DOE A to Z: A B C D E F G H I J K L M N O P Q R S T U V W X Y Z #


For More Information Contact the Public Information Office:
    Jon Zlock
    Kathryn Forsyth, Director

For Release: August 4, 2004

DOE Issues 2003-2004 Early Childhood Education End of Year Report to State Board

New Jersey remains the leading state in providing preschool with the highest standards for low-income children, according to an annual Department of Education (DOE) report issued to the State Board of Education today.

DOE’s targeted efforts continue to expose New Jersey’s three- and four-year-olds to intellectually challenging activities so that they enter kindergarten and first-grade prepared to learn, according to the report, issued by the DOE’s Office of Early Childhood Education.

"We continue to support early childhood programs that allow for better social skills, better communication skills, better literacy skills and better problem-solving skills," Commissioner of Education William L. Librera said. "We want these children to experience the thrill that comes with understanding and achieving. This leads to greater success and self-fulfillment for them in school and throughout their lives.

"I am so very pleased to report that our Office of Early Childhood Education’s efforts in supporting our Abbott districts’ early childhood education programs are second-to-none," Commissioner Librera continued. "An important piece of this equation, though, is ELLI, and what it means for all children in the state: it means we will continue support programs that enhance literacy from the youngest ages possible."

Governor McGreevey introduced the Early Launch to Literacy Initiative (ELLI) in his FY 2005 Budget Address in order to provide a high quality preschool education for all four-year-olds in the state. The Governor’s budget included $15 million to begin this new program in the fall.

As part of its report, found online at, the Office of Early Childhood Education said the DOE continues to emphasize three broad categories:

  • Increasing capacity so that all eligible children have access to preschool programs;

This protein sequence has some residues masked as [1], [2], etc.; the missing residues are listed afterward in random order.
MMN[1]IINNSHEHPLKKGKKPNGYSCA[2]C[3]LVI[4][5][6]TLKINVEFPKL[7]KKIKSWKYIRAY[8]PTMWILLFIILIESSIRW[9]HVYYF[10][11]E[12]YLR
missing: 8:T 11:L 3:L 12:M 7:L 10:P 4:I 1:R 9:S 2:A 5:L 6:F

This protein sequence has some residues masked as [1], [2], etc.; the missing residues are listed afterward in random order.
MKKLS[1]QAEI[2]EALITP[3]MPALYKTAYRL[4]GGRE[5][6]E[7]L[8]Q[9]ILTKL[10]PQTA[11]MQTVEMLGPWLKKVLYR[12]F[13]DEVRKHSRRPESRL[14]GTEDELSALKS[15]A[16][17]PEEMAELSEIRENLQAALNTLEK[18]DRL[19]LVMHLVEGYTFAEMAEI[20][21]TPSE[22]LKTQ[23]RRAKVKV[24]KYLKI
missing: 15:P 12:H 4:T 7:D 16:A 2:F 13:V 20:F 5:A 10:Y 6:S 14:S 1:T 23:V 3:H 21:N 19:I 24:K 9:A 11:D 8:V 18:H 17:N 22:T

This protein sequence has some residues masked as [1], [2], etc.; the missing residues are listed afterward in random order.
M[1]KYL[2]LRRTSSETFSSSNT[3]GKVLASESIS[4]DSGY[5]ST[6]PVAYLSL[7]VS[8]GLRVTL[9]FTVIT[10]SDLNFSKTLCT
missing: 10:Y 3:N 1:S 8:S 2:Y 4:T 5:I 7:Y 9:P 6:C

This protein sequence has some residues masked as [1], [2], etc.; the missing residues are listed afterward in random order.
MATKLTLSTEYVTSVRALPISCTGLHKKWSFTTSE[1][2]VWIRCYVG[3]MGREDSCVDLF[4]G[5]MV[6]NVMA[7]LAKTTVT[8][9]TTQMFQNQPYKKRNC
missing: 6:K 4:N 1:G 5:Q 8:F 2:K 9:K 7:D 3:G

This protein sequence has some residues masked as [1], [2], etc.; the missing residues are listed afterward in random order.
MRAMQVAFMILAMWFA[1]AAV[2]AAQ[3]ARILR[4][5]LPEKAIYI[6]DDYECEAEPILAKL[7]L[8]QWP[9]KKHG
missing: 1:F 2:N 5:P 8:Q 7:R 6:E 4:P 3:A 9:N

• Establishing clear guidelines for what children should learn and how they should be taught; and
  • Holding districts accountable for maintaining high-quality preschool programs.

The Office of Early Childhood Education report also emphasized the Early Learning Improvement Consortium – a multi-year initiative in which participating New Jersey colleges assist the DOE in monitoring and tracking early education progress – found that New Jersey is providing a quality preschool education for Abbott children.

In Abbott districts, the DOE continues to develop facilities construction guidelines and improving outreach and recruitment strategies.

During the 2003-2004 school year, the fifth year of Abbott preschool implementation, the 30 Abbott districts enrolled 38,000 three- and four-year-old children in preschool, which is more than half of the 53,000 eligible children. The total cost of such programs was $407 million, according to the report to the State Board.

Of the Abbott children enrolled, 32 percent were served in school-based programs, 8 percent were in federally funded Head Start centers, and 60 percent were enrolled in private child care centers.

In the February report, which evaluated state-funded preschools throughout the nation, the Early Learning Improvement Consortium found that in New Jersey:

  • Program quality has improved significantly, especially in the areas of early language and literacy; and
  • Children are entering kindergarten as better speakers and readers.

For more information, please contact the Department of Education Public Information Office at (609) 292-1126.